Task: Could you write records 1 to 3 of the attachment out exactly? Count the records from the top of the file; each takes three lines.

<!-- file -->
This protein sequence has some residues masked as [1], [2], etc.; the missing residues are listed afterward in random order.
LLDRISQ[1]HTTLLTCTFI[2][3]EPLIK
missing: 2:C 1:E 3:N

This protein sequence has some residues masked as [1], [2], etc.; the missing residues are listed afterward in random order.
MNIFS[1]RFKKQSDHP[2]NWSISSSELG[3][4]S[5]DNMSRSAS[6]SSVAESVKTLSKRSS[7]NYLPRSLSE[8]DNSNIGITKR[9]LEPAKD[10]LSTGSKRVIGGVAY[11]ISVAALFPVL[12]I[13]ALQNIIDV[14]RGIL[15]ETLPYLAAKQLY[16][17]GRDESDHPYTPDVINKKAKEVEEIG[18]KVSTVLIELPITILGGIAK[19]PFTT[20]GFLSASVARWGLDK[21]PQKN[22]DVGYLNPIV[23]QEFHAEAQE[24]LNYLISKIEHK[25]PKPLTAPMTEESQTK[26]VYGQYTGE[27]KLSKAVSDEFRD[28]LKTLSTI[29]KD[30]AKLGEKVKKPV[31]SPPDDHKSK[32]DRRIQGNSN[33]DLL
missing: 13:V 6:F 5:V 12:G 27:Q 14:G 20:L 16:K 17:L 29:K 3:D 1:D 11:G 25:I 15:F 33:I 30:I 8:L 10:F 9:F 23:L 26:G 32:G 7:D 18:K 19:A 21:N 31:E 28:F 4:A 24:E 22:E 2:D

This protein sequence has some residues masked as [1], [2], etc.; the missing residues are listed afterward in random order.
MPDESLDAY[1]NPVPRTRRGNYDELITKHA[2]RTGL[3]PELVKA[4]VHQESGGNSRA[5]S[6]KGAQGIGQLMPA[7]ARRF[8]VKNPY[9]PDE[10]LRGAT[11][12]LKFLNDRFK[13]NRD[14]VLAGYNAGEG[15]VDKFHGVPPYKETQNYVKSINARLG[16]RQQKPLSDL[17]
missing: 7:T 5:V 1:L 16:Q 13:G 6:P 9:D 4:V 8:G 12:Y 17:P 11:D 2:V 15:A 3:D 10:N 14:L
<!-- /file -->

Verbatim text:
This protein sequence has some residues masked as [1], [2], etc.; the missing residues are listed afterward in random order.
LLDRISQ[1]HTTLLTCTFI[2][3]EPLIK
missing: 2:C 1:E 3:N

This protein sequence has some residues masked as [1], [2], etc.; the missing residues are listed afterward in random order.
MNIFS[1]RFKKQSDHP[2]NWSISSSELG[3][4]S[5]DNMSRSAS[6]SSVAESVKTLSKRSS[7]NYLPRSLSE[8]DNSNIGITKR[9]LEPAKD[10]LSTGSKRVIGGVAY[11]ISVAALFPVL[12]I[13]ALQNIIDV[14]RGIL[15]ETLPYLAAKQLY[16][17]GRDESDHPYTPDVINKKAKEVEEIG[18]KVSTVLIELPITILGGIAK[19]PFTT[20]GFLSASVARWGLDK[21]PQKN[22]DVGYLNPIV[23]QEFHAEAQE[24]LNYLISKIEHK[25]PKPLTAPMTEESQTK[26]VYGQYTGE[27]KLSKAVSDEFRD[28]LKTLSTI[29]KD[30]AKLGEKVKKPV[31]SPPDDHKSK[32]DRRIQGNSN[33]DLL
missing: 13:V 6:F 5:V 12:G 27:Q 14:G 20:L 16:K 17:L 29:K 3:D 1:D 11:G 25:I 15:F 33:I 30:I 8:L 10:F 9:F 23:L 26:G 32:G 7:D 18:K 19:A 21:N 31:E 28:F 4:A 24:E 22:E 2:D

This protein sequence has some residues masked as [1], [2], etc.; the missing residues are listed afterward in random order.
MPDESLDAY[1]NPVPRTRRGNYDELITKHA[2]RTGL[3]PELVKA[4]VHQESGGNSRA[5]S[6]KGAQGIGQLMPA[7]ARRF[8]VKNPY[9]PDE[10]LRGAT[11][12]LKFLNDRFK[13]NRD[14]VLAGYNAGEG[15]VDKFHGVPPYKETQNYVKSINARLG[16]RQQKPLSDL[17]
missing: 7:T 5:V 1:L 16:Q 13:G 6:P 9:D 4:V 8:G 12:Y 17:P 11:D 2:V 15:A 3:D 10:N 14:L